1791. c. 69. For the benefit of the Episcopal society.
1790. c. 46. For building a church in Warminster, L200. in Halifax, L200. in Alexandria, L500. in Petersburg, L750. in Shepherdstown, L250.
8. Lotteries for private societies.
1790. c. 46. For the Amicable Society in Richmond, L1000.
1791. c. 70. For building a Freemason's hall in Charlotte, L750.
9. Lotteries for the benefit of private individuals. [To raise money for them.]
1796. c. 80. For the sufferers by fire in the town of Lexington.
1781. c. 6. For completing titles under Byrd's lottery.
1790. c. 46. To erect a paper-mill in Staunton, L300. To raise L2000 for Nathaniel Twining.
1791. c. 13. To raise L4000 for William Tatham, to enable him to complete his geographical work. To enable————-to complete a literary work.*
* I found such an act, but not noting it at the time, I have not been able to find it again. But there is such an one.
We have seen, then, that every vocation in life is subject to the influence of chance; that so far from being rendered immoral by the admixture of that ingredient, were they abandoned on that account, man could no longer subsist; that, among them, every one has a natural right to choose that which he thinks most likely to give him comfortable subsistence; but that while the greater number of these pursuits are productive of something which adds to the necessaries and comforts of life, others again, such as cards, dice, &ic, are entirely unproductive, doing good to none, injury to many, yet so easy, and so seducing in practice to men of a certain constitution of mind, that they cannot resist the temptation, be the consequences what they may; that in this case, as in those of insanity, idiocy, infancy, &c, it is the duty of society to take them under its protection, even against their own acts, and to restrain their right of choice of these pursuits, by suppressing them entirely; that there are others, as lotteries particularly, which, although liable to chance also, are useful for many purposes, and are therefore retained and placed under the discretion of the legislature, to be permitted or refused according to the circumstances of every special case, of which they are to judge: that between the years 1782 and 1820, a space of thirty-eight years only, we have observed seventy case's, where the permission of them has been found useful by the legislature, some of which are in progress at this time. These cases relate to the emolument of the whole State, to local benefits of education, of navigation, of roads, of counties, towns, religious assemblies, private societies, and of individuals under particular circumstances which may claim indulgence or favor. The latter is the case now submitted to the legislature, and the question is, whether the individual soliciting their attention, or his situation, may merit that degree of consideration, which will justify the legislature in permitting him to avail himself of the mode of selling by lottery, for the purpose of paying his debts.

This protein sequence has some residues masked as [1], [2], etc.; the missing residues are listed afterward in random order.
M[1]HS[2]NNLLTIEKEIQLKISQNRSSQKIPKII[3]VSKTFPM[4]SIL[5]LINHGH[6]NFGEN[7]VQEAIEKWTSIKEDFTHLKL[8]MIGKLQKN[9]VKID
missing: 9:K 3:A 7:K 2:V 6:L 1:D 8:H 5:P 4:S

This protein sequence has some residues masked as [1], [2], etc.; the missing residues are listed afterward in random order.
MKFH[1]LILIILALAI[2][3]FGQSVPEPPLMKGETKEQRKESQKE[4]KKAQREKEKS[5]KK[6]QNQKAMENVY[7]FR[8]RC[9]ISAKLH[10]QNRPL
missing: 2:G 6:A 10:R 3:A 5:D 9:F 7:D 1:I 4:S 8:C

That a fair price cannot be obtained by sale in the ordinary way, and in the present depressed state of agricultural industry, is well known. Lands in this State will not now sell for more than a third or fourth of what they would have brought a few years ago, perhaps at the very time of the contraction of the debts for which they are now to be sold. The low price in foreign markets, for a series of years past, of agricultural produce, of wheat generally, of tobacco most commonly, and the accumulation of duties on the articles of consumption not produced within our State, not only disable the farmer or planter from adding to his farm by purchase, but reduce him to sell his own, and remove to the western country, glutting the market he leave's, while he lessens the number of bidders. To be protected against this sacrifice is the object of the present application, and whether the applicant has any particular claim to this protection, is the present question.